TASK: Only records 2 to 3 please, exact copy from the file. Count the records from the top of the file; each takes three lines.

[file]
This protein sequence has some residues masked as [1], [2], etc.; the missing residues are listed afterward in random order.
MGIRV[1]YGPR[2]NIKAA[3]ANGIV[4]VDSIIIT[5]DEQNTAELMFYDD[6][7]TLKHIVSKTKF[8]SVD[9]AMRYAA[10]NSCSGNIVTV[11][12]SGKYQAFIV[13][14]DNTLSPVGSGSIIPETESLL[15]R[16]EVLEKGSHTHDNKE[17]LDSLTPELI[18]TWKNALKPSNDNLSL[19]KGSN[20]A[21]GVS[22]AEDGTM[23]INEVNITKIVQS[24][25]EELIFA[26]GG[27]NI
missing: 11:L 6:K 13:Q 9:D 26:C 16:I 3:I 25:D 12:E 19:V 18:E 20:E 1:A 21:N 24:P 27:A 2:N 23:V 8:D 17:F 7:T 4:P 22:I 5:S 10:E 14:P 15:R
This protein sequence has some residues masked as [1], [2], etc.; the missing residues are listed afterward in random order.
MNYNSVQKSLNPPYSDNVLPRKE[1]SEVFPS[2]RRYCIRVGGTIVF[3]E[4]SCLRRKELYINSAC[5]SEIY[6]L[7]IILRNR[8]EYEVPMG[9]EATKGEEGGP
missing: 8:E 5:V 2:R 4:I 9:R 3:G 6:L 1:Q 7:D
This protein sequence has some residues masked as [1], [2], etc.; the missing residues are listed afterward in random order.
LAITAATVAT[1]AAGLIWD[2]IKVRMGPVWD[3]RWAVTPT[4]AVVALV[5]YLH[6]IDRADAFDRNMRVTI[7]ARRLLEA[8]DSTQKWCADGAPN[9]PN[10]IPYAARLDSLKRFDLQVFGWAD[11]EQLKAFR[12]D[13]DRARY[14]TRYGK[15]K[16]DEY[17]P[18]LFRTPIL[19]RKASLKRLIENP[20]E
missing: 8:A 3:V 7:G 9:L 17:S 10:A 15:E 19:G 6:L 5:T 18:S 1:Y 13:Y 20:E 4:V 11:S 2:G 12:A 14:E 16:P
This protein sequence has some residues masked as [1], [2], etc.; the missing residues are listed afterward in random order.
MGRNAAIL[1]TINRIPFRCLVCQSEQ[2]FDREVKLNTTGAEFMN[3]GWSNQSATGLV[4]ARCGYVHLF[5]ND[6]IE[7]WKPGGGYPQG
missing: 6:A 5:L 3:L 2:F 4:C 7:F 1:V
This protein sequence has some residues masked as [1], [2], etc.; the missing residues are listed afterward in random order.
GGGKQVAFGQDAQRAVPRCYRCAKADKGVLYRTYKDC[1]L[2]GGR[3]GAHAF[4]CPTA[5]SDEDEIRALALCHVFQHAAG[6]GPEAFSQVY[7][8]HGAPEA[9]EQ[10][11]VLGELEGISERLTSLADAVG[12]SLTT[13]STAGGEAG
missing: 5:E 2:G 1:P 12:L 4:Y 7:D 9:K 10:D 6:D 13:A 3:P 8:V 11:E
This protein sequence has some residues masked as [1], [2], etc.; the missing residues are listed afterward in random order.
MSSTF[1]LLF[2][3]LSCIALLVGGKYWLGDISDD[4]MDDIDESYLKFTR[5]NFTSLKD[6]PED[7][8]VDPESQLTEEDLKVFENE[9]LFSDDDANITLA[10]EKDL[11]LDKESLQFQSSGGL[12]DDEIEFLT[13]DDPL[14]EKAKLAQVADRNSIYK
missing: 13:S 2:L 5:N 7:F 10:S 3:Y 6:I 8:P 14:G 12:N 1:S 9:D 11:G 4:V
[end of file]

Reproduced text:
This protein sequence has some residues masked as [1], [2], etc.; the missing residues are listed afterward in random order.
MNYNSVQKSLNPPYSDNVLPRKE[1]SEVFPS[2]RRYCIRVGGTIVF[3]E[4]SCLRRKELYINSAC[5]SEIY[6]L[7]IILRNR[8]EYEVPMG[9]EATKGEEGGP
missing: 8:E 5:V 2:R 4:I 9:R 3:G 6:L 1:Q 7:D
This protein sequence has some residues masked as [1], [2], etc.; the missing residues are listed afterward in random order.
LAITAATVAT[1]AAGLIWD[2]IKVRMGPVWD[3]RWAVTPT[4]AVVALV[5]YLH[6]IDRADAFDRNMRVTI[7]ARRLLEA[8]DSTQKWCADGAPN[9]PN[10]IPYAARLDSLKRFDLQVFGWAD[11]EQLKAFR[12]D[13]DRARY[14]TRYGK[15]K[16]DEY[17]P[18]LFRTPIL[19]RKASLKRLIENP[20]E
missing: 8:A 3:V 7:G 9:L 17:S 10:A 15:E 19:G 6:L 5:T 18:S 1:Y 13:Y 20:E 4:V 11:S 2:G 12:A 14:E 16:P